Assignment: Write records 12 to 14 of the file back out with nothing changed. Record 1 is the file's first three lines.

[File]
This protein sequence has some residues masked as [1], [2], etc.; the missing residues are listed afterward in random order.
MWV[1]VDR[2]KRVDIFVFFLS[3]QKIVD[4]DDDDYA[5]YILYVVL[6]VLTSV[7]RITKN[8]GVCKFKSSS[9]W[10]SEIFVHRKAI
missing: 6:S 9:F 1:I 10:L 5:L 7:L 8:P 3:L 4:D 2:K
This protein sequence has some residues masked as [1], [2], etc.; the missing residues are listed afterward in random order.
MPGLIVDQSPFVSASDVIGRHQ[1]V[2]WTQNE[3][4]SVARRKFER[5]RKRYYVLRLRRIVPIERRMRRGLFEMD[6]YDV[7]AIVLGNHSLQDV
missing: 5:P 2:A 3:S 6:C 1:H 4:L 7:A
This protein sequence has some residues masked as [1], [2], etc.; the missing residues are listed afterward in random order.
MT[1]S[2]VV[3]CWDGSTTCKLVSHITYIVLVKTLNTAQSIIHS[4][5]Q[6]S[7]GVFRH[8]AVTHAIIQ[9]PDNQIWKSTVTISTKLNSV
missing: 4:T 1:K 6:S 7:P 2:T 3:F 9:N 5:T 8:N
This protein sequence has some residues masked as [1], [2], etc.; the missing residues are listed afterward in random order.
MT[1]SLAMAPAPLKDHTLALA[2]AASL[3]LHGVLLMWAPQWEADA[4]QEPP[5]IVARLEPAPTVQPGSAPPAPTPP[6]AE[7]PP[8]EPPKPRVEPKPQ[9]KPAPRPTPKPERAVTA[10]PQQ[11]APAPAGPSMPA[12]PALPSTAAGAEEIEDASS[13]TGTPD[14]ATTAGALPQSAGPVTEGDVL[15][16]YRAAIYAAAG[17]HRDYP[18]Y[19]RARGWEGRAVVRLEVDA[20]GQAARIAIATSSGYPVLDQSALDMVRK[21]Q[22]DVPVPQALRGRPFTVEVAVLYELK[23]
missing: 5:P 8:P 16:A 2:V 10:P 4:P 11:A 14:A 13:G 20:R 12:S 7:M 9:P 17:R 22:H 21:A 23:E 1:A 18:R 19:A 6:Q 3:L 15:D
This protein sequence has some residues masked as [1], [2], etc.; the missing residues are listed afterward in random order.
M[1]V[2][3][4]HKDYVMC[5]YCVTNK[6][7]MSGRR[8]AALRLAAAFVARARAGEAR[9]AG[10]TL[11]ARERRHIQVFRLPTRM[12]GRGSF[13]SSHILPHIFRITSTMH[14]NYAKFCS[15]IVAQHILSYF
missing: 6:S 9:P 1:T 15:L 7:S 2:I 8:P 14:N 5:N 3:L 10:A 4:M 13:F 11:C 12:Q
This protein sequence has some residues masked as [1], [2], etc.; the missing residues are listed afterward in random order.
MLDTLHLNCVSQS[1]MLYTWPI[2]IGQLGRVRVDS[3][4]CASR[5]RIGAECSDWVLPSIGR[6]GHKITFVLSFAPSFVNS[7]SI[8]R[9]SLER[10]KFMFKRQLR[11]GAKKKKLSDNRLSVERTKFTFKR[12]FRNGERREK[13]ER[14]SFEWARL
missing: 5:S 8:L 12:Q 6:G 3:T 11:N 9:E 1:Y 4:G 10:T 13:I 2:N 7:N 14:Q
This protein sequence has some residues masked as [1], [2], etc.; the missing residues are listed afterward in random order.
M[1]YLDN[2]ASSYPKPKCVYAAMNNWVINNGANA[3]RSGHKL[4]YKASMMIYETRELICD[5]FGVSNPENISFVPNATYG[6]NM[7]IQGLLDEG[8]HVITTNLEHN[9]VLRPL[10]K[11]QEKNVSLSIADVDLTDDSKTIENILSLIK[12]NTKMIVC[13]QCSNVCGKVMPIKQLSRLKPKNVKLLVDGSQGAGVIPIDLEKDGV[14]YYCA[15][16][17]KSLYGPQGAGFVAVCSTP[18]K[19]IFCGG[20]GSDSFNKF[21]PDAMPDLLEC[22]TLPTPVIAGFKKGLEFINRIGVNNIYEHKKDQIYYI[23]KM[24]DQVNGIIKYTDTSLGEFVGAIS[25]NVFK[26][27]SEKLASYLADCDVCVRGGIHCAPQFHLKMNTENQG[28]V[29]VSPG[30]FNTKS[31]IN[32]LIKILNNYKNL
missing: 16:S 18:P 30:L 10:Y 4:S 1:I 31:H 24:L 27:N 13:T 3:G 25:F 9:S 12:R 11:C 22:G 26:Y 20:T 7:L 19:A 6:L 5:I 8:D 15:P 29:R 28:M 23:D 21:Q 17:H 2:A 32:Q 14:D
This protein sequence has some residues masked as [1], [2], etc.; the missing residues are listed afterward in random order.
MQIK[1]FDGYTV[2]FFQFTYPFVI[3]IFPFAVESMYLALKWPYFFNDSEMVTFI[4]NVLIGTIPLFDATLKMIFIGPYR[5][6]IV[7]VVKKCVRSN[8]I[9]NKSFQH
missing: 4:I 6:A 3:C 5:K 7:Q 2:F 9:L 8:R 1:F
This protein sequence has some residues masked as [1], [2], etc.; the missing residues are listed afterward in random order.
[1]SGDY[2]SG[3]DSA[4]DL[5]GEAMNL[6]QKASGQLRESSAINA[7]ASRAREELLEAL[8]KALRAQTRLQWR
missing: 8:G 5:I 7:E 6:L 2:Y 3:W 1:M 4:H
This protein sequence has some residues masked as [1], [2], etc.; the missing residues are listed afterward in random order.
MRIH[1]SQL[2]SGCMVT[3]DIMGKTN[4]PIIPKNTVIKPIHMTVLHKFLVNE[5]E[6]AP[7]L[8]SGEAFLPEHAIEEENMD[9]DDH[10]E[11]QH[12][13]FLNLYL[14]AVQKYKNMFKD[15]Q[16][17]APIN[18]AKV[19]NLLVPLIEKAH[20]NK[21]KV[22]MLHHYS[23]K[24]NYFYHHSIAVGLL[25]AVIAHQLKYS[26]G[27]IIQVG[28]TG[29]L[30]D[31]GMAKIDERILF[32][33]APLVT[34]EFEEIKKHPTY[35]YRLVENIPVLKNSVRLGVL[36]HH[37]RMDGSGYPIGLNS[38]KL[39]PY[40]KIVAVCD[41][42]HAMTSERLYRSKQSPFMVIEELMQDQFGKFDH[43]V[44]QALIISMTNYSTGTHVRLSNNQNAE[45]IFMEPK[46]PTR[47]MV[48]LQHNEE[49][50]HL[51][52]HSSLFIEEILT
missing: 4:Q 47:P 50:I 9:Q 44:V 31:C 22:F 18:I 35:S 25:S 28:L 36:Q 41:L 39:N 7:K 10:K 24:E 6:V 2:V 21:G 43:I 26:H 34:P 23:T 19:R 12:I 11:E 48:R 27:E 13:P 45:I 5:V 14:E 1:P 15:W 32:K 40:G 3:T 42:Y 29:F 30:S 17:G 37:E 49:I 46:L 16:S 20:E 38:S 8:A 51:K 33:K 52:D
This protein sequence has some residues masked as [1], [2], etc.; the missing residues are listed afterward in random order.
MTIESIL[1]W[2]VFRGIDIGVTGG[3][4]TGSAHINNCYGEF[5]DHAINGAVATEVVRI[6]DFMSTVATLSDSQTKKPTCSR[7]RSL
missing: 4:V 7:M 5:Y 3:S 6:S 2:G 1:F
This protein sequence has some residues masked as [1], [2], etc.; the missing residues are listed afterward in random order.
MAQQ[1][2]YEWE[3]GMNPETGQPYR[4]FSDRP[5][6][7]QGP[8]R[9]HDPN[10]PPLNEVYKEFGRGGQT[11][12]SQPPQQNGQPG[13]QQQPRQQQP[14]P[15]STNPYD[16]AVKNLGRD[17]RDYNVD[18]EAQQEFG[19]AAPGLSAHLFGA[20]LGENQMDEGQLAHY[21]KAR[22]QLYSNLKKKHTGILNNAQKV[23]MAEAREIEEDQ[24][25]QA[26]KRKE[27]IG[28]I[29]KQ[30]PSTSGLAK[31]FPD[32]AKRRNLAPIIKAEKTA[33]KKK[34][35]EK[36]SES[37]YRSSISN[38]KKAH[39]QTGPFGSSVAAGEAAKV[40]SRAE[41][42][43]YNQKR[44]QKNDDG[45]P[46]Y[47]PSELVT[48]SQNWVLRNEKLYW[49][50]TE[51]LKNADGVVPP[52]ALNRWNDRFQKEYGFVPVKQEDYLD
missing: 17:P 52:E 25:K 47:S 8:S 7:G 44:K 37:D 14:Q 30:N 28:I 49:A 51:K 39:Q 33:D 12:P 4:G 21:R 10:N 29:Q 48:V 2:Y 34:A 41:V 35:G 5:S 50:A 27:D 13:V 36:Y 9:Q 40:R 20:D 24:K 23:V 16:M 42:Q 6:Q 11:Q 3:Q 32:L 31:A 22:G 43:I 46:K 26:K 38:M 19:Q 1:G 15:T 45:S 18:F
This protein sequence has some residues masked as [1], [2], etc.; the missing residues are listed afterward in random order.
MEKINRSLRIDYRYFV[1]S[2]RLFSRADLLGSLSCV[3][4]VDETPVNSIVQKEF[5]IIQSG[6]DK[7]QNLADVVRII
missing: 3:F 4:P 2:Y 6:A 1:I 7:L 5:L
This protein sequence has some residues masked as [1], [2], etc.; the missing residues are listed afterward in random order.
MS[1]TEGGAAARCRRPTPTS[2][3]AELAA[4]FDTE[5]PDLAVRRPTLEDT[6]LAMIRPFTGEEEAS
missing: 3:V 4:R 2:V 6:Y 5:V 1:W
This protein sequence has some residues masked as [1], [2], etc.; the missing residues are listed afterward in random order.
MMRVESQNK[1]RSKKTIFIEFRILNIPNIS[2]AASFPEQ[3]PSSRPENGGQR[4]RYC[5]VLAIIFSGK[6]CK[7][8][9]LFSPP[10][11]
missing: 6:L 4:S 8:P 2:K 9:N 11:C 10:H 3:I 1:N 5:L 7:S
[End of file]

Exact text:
This protein sequence has some residues masked as [1], [2], etc.; the missing residues are listed afterward in random order.
MAQQ[1][2]YEWE[3]GMNPETGQPYR[4]FSDRP[5][6][7]QGP[8]R[9]HDPN[10]PPLNEVYKEFGRGGQT[11][12]SQPPQQNGQPG[13]QQQPRQQQP[14]P[15]STNPYD[16]AVKNLGRD[17]RDYNVD[18]EAQQEFG[19]AAPGLSAHLFGA[20]LGENQMDEGQLAHY[21]KAR[22]QLYSNLKKKHTGILNNAQKV[23]MAEAREIEEDQ[24][25]QA[26]KRKE[27]IG[28]I[29]KQ[30]PSTSGLAK[31]FPD[32]AKRRNLAPIIKAEKTA[33]KKK[34][35]EK[36]SES[37]YRSSISN[38]KKAH[39]QTGPFGSSVAAGEAAKV[40]SRAE[41][42][43]YNQKR[44]QKNDDG[45]P[46]Y[47]PSELVT[48]SQNWVLRNEKLYW[49][50]TE[51]LKNADGVVPP[52]ALNRWNDRFQKEYGFVPVKQEDYLD
missing: 17:P 52:E 25:K 47:S 8:S 7:G 44:K 37:D 14:Q 30:N 28:I 49:A 51:K 39:Q 33:D 12:P 4:G 21:R 10:N 29:Q 48:V 2:Y 34:A 41:V 35:G 5:S 50:A 27:D 13:V 36:Y 9:Q 40:R 20:D 24:K 23:V 16:M 42:Q 6:Q 11:Q 3:Q 32:L 31:A 22:G 43:I 46:K 26:K 38:M 19:Q 1:G 15:T 45:S 18:F
This protein sequence has some residues masked as [1], [2], etc.; the missing residues are listed afterward in random order.
MEKINRSLRIDYRYFV[1]S[2]RLFSRADLLGSLSCV[3][4]VDETPVNSIVQKEF[5]IIQSG[6]DK[7]QNLADVVRII
missing: 3:F 4:P 2:Y 6:A 1:I 7:L 5:L
This protein sequence has some residues masked as [1], [2], etc.; the missing residues are listed afterward in random order.
MS[1]TEGGAAARCRRPTPTS[2][3]AELAA[4]FDTE[5]PDLAVRRPTLEDT[6]LAMIRPFTGEEEAS
missing: 3:V 4:R 2:V 6:Y 5:V 1:W